Earlier today President Bush traveled to Ottawa to meet with Canada Prime Minister Paul Martin. This afternoon’s account from the Associated Press led:
President Bush Canadian Prime Minister Paul Martin sought on Tuesday to mend fences after four years of strained relations between the two neighbors aggravated by the U.S.-led war on Iraq. “I made some decisions that some in Canada obviously didn’t agree with,” Bush said.
In fact, while it’s no secret that the two countries disagree over Iraq, in Canada the foreign policy question was secondary to the rift caused by trade disputes over a U.S. ban on Canadian beef imports and U.S.-imposed tariffs on Canadian lumber. Yet the story fails to mention those disputes in the first two paragraphs. While trade disputes are hinted at in the third paragraph, a full explanation of the matter is not spelled out until after the author gets through paragraphs on Ukraine and Iran, leaving the reader with the impression that foreign policy is at the heart of the two countries’ “strained relations.”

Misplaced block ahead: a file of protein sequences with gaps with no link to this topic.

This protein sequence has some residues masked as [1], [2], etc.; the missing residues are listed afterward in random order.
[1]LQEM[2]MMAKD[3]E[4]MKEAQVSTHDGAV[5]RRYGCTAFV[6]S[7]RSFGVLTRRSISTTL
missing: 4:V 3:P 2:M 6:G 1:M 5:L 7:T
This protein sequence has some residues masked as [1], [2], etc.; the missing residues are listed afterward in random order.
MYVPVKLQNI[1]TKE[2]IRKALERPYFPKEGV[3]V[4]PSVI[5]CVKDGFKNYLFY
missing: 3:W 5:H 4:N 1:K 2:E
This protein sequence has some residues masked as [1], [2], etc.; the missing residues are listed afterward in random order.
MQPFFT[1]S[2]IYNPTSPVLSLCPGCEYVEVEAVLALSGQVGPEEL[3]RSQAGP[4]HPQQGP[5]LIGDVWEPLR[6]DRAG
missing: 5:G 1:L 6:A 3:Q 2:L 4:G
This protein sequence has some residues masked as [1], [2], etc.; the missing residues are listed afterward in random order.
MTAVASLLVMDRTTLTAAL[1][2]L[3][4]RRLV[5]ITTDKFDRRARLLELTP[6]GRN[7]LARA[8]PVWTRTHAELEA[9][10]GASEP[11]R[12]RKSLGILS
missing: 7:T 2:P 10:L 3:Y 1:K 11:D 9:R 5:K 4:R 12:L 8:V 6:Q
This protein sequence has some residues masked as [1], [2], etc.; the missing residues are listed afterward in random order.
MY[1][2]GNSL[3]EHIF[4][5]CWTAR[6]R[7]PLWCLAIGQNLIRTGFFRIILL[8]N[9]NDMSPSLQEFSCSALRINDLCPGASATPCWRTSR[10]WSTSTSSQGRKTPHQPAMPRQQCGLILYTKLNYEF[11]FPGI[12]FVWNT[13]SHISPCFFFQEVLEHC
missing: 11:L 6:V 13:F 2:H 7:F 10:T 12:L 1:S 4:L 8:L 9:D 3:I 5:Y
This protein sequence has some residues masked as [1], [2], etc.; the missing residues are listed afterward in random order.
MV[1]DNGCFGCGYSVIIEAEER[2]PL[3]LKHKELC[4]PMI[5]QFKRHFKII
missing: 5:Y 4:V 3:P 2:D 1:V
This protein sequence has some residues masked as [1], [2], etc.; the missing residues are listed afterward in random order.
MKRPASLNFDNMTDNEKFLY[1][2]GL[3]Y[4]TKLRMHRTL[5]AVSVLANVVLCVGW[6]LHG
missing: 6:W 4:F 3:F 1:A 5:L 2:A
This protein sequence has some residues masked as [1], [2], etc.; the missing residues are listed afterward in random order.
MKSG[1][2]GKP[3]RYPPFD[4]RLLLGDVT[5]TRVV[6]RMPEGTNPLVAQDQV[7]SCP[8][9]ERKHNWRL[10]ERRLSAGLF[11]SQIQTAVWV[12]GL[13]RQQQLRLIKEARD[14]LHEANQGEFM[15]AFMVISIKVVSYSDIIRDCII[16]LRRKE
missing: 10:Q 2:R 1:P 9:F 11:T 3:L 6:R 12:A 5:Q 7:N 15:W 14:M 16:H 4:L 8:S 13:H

A failure to accurately frame what is at issue here is not this story’s only fault. AP readers are also treated to the wire service’s all-too-frequent penchant for botching elementary facts. Thus, more than halfway through the story, we are informed:
Bush’s visit, his first trip outside the country since the election, was viewed as an initial outreach to longtime allies estranged by his decision to invade Iraq in 2003. [Emphasis added.]
Furthermore, it’s inaccurate to characterize Bush’s visit as an “initial outreach” since the two men met only days ago when both were in Chile.
These are not the gravest of journalistic errors — but they are the type of errors that have to be exasperating for the editors (and readers) of hundreds of smaller newspapers everywhere, who rely on AP to give them their daily picture of the world.